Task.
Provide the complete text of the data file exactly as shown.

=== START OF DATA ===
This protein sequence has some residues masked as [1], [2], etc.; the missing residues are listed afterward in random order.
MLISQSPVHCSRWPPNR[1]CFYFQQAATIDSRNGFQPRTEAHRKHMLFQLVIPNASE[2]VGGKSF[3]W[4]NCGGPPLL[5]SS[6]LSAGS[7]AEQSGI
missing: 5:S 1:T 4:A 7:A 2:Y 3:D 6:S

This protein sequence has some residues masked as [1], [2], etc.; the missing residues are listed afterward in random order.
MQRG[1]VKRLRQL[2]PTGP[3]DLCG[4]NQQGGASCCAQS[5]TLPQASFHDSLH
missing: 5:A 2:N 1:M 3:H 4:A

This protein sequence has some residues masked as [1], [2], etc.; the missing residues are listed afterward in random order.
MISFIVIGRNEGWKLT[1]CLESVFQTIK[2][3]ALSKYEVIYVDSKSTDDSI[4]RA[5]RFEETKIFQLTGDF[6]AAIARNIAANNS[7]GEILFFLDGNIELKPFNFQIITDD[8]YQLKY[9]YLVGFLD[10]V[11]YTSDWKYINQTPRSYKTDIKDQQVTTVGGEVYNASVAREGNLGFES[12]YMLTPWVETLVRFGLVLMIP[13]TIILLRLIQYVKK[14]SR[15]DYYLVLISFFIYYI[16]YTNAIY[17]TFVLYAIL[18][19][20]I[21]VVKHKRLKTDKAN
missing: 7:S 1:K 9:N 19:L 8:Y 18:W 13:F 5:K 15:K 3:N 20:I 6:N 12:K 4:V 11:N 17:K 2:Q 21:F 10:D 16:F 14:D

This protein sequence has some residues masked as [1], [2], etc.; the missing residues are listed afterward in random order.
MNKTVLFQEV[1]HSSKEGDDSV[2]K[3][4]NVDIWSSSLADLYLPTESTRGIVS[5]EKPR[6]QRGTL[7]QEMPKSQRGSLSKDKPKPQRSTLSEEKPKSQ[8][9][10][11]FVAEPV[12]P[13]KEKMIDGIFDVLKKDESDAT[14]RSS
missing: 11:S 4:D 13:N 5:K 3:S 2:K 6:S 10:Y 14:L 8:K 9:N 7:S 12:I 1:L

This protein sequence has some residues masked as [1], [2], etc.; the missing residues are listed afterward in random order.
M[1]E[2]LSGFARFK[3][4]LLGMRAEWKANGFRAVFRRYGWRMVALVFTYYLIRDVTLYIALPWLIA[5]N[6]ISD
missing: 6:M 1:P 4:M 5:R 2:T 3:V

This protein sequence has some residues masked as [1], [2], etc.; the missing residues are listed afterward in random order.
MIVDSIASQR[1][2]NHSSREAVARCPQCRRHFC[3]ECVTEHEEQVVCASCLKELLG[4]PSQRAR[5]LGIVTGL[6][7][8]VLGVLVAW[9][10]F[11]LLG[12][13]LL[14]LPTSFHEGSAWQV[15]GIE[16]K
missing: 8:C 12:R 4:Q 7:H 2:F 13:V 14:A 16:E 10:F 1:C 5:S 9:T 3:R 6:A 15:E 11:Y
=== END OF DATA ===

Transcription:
This protein sequence has some residues masked as [1], [2], etc.; the missing residues are listed afterward in random order.
MLISQSPVHCSRWPPNR[1]CFYFQQAATIDSRNGFQPRTEAHRKHMLFQLVIPNASE[2]VGGKSF[3]W[4]NCGGPPLL[5]SS[6]LSAGS[7]AEQSGI
missing: 5:S 1:T 4:A 7:A 2:Y 3:D 6:S

This protein sequence has some residues masked as [1], [2], etc.; the missing residues are listed afterward in random order.
MQRG[1]VKRLRQL[2]PTGP[3]DLCG[4]NQQGGASCCAQS[5]TLPQASFHDSLH
missing: 5:A 2:N 1:M 3:H 4:A

This protein sequence has some residues masked as [1], [2], etc.; the missing residues are listed afterward in random order.
MISFIVIGRNEGWKLT[1]CLESVFQTIK[2][3]ALSKYEVIYVDSKSTDDSI[4]RA[5]RFEETKIFQLTGDF[6]AAIARNIAANNS[7]GEILFFLDGNIELKPFNFQIITDD[8]YQLKY[9]YLVGFLD[10]V[11]YTSDWKYINQTPRSYKTDIKDQQVTTVGGEVYNASVAREGNLGFES[12]YMLTPWVETLVRFGLVLMIP[13]TIILLRLIQYVKK[14]SR[15]DYYLVLISFFIYYI[16]YTNAIY[17]TFVLYAIL[18][19][20]I[21]VVKHKRLKTDKAN
missing: 7:S 1:K 9:N 19:L 8:Y 18:W 13:F 5:K 15:K 3:N 20:I 6:N 12:K 4:V 11:N 17:K 2:Q 21:F 10:D 16:F 14:D

This protein sequence has some residues masked as [1], [2], etc.; the missing residues are listed afterward in random order.
MNKTVLFQEV[1]HSSKEGDDSV[2]K[3][4]NVDIWSSSLADLYLPTESTRGIVS[5]EKPR[6]QRGTL[7]QEMPKSQRGSLSKDKPKPQRSTLSEEKPKSQ[8][9][10][11]FVAEPV[12]P[13]KEKMIDGIFDVLKKDESDAT[14]RSS
missing: 11:S 4:D 13:N 5:K 3:S 2:K 6:S 10:Y 14:L 8:K 9:N 7:S 12:I 1:L

This protein sequence has some residues masked as [1], [2], etc.; the missing residues are listed afterward in random order.
M[1]E[2]LSGFARFK[3][4]LLGMRAEWKANGFRAVFRRYGWRMVALVFTYYLIRDVTLYIALPWLIA[5]N[6]ISD
missing: 6:M 1:P 4:M 5:R 2:T 3:V

This protein sequence has some residues masked as [1], [2], etc.; the missing residues are listed afterward in random order.
MIVDSIASQR[1][2]NHSSREAVARCPQCRRHFC[3]ECVTEHEEQVVCASCLKELLG[4]PSQRAR[5]LGIVTGL[6][7][8]VLGVLVAW[9][10]F[11]LLG[12][13]LL[14]LPTSFHEGSAWQV[15]GIE[16]K
missing: 8:C 12:R 4:Q 7:H 2:F 13:V 14:A 16:E 10:F 1:C 5:S 9:T 3:R 6:A 15:E 11:Y